Francesco Molinari: Why He's Crucial to European Ryder Cup Fortunes

Brandon AlisogluCorrespondent ISeptember 28, 2012

MEDINAH, IL - SEPTEMBER 28:  Lee Westwood and Francesco Molinari of Europe on the first hole during the Morning Foursome Matches for The 39th Ryder Cup at Medinah Country Club on September 28, 2012 in Medinah, Illinois.  (Photo by Andrew Redington/Getty Images)
Andrew Redington/Getty Images

The Europeans have been victorious in six out of the last eight Ryder Cup tournaments and are looking to build a streak after winning in 2010. Italian golfer Francesco Molinari must put forth a solid effort in order for the Euros to bring  home the continental trophy.

Molinari has been to the mountain before and walked away a winner at Celtic Manor two years ago. Here are the reasons that he can keep the trophy from residing on the States' side of the pond. 

Molinari Has a Chance to Grab a Leadership Role

The European side does not feature much in the way of experience. The Euros brought one rookie and six golfers who have participated in only one Ryder Cup.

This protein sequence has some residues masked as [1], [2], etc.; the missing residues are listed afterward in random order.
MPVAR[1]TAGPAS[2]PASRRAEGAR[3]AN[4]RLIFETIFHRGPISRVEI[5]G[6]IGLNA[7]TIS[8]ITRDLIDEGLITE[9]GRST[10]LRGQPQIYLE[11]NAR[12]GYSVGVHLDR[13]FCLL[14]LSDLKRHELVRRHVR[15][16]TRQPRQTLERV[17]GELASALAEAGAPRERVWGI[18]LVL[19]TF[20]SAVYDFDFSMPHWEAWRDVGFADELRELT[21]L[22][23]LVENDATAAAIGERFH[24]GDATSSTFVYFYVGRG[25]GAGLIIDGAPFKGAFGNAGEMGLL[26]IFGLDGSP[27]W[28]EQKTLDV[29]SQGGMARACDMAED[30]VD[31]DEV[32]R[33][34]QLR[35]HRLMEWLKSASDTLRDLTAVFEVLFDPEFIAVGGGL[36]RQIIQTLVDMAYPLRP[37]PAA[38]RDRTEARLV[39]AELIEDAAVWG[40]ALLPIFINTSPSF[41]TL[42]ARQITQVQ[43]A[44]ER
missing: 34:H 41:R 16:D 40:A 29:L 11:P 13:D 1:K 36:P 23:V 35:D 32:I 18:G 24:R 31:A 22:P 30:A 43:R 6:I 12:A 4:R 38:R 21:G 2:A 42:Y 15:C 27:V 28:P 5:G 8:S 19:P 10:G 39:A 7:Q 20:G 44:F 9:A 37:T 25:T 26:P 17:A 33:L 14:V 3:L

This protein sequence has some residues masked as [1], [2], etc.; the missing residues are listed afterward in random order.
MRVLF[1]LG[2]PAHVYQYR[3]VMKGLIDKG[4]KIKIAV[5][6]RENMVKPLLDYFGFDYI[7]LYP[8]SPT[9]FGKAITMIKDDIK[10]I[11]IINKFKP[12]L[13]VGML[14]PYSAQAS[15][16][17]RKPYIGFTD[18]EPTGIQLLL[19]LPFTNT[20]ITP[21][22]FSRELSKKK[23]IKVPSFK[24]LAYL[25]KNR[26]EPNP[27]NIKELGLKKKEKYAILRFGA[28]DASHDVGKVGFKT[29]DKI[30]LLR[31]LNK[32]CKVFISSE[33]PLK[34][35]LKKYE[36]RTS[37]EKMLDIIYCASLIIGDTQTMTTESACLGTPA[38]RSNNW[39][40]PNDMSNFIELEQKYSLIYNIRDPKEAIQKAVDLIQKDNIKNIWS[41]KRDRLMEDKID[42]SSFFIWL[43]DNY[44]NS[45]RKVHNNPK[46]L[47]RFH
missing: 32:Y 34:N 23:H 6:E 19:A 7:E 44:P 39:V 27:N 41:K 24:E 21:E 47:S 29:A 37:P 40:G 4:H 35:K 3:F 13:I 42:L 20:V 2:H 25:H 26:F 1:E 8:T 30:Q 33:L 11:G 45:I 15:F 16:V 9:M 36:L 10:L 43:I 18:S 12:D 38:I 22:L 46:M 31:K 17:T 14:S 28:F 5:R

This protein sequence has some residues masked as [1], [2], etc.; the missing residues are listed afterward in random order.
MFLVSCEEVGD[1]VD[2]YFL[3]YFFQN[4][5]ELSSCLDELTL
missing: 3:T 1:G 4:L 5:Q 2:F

That leaves quite a void for leadership, and Molinari has a great chance to be calming influence on the rest of the squad. He understands the pressure and the effect the crowd can have on the home team, so his steady play will be a welcome advantage for the Euros.

He Must Keep the Heat on the American Rookies

The Europeans might not have brought a ton of experience, but they have more than the Americans. In a semi-bold move, the United States have thrown out four rookies in their bid to regain some edge in this rivalry.

His first matchup includes the pairing of Zach Johnson and Jason Dufner. Johnson will be counted on to keep Dufner steady throughout his first match. So far, Dufner hasn't been intimidated. 

That's not surprising considering Dufner's Official World Golf Ranking of ninth overall. However, if Molinari can provide a little pressure and make the crowd anxious, it will create a pressure situation unlike any other Dufner has dealt with in his career. 

Letting yourself down is one thing. Letting down your teammates is an entirely different monster.

You Are Only As Strong As Your Weakest Link

It might not be fair (or completely accurate) to call Molinari the weakest link on the European side, but let's remember that this is a team that includes four of the five highest ranked golfers in the world.

Yet, if golfers never faltered from grace, Tiger Woods wouldn't be chasing Jack Nicklaus anymore. Obviously, this isn't the case. So Molinari will need to be able to carry his pairing if Lee Westwood should run into any trouble.

Will the Europeans win? That's debatable. But if they pull it off, Molinari will be one of the reasons why.